Student News : Young London entrepreneur gets a pizza the action

Finally, it’s time for some upbeat student news here at Young Academic as young London-based entrepreneur has just sold his franchise to a corporate giant for an impressive £500,000. If you are a rather peckish member of the student community then you have probably heard of www.eatstudent.co.uk – the brainchild of Josh Magidson and saviour to any of you that like having your munchies delivered straight to your halls or student house.

With all the depressing recent news regarding tuition fees and the government abandonment of UK students, at least Magidson can hold his head up high. He set up his business whilst at University, latching onto the idea that starving students are more than happy to pay for their food to be delivered right to their lap.
Along came fast food giants Just-Eat who have snapped up his franchise, paid him half a million quid and put him in their swanky headquarters in Farringdon. A far cry from the days that Josh was working from his student bedroom, but he is keen to point out that he won’t be giving out any freebies.
“I’m doing much better than I expected to be doing at my age. That’s all I’m willing to say. I don’t want to go out to dinner with my friends and be expected to pay for everyone…” he said. (Stingy git!)
The concept was thought up back in 2006 at the end of a night out on the Nottingham tiles. “Some friends and I were desperate for a pizza, but we couldn’t find menus or phone numbers anywhere.” In the end they went hungry, but it got Josh thinking. “I just couldn’t believe there was nowhere on the internet that had all this information.”
Just £50 later in hosting costs and after much hassling of local takeaways the idea was well on its way. “When we launched it, we didn’t have to spend any money on marketing; we just relied on word of mouth.”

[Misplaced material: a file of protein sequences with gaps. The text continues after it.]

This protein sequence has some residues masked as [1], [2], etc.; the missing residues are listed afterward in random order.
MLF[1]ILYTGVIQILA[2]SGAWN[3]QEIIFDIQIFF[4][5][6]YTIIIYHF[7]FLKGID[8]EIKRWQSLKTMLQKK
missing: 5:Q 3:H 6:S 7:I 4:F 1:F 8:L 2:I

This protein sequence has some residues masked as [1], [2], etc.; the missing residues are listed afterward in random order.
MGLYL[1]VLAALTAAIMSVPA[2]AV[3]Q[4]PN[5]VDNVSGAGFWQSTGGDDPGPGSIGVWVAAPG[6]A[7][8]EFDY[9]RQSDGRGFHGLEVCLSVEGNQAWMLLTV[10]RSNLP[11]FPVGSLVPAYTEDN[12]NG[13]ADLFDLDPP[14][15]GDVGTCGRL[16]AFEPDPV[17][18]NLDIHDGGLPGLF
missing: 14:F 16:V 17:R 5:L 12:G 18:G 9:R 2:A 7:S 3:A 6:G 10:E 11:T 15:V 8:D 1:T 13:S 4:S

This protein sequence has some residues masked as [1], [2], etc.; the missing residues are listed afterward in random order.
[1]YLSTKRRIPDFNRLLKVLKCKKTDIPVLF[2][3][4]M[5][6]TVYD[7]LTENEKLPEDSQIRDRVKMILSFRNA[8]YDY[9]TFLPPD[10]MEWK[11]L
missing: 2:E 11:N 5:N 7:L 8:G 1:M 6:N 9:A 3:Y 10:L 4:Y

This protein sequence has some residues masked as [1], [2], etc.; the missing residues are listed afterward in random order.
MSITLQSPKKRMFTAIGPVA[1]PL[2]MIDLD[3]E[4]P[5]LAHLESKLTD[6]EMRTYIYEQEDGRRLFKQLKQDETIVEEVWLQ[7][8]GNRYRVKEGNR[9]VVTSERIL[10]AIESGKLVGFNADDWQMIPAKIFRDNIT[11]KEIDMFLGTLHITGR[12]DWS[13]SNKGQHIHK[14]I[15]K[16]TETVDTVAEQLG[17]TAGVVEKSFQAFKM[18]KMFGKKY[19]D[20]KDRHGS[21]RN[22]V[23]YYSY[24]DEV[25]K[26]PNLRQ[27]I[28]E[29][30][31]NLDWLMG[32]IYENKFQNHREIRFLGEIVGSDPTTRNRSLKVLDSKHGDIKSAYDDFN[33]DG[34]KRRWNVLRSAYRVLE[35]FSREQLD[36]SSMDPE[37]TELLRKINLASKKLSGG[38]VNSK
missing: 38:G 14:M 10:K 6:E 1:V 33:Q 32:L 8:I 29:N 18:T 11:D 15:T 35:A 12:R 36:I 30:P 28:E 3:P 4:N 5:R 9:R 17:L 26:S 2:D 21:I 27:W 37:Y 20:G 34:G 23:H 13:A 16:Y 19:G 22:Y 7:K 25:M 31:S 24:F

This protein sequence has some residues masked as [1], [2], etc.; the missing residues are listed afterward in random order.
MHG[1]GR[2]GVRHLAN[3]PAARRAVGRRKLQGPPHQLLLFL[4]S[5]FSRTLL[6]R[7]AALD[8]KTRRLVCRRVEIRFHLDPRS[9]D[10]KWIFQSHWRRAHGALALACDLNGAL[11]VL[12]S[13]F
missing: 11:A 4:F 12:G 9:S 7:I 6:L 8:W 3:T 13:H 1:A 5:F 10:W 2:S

Although Josh does see Facebook founder, Mark Zuckerberg, as an influence – the Londoner didn’t feel the need to drop out of his studies to develop the site. “The website was always a side project while we were studying, earning us about £200 per week,” Josh says. “We would spend a few weeks at the beginning of each term setting it up and making sure it was all running OK.”
When he graduated, however, it was a different matter. “The job market was so bad that I decided to take on the project full time.” Josh recruited Edward Green, a friend from school who had just finished a History degree at Cambridge University. They both invested £4,000 each of private money to improve the website before they started approaching big companies for investment. “We had proof of concept and the business was growing. We just needed some serious money to take it to the next level.”
In July this year the universities minister David Willetts caused mild controversy by suggesting that if graduates couldn’t find a job they should start their own businesses. “We have some odd definitions of what constitutes a graduate job,” said Willets. “The most vivid example of that is that setting up your own business does not constitute a graduate job.” Josh agrees. “Most people go back and live at home when they leave university. They don’t have a mortgage and they don’t have a family. It’s the best time to start a business.”
He is also well aware of the risks: “I obviously wouldn’t recommend that people plough a lot of money into it, but even if the venture isn’t a success after a year or two, you have great experience that could help you get a job.”
For Josh this is only the beginning. “We’re looking to grow the business 100 per cent every month,” he says. “The key is to spread to new universities.” Next up are Bristol, Sheffield, Warwick and Liverpool in January and within the next two years he wants Eatstudent to be in every university in the country. It doesn’t stop there. “My ambition is to take it not just national but international.
There are some great university cultures outside the UK.” So, watch out. Eatstudent could be coming to a university near you, and just as Zuckerberg noted the student population’s capacity for endless socialising, Josh Magidson knows not to underestimate student demand for fast food.
So, surely an inspiration for any of you guys out there looking to start your own business or franchise. All it takes is a great idea, some initiative and determination. Why not let Young Academic know if you are looking to start such a scheme – as always – [email protected]

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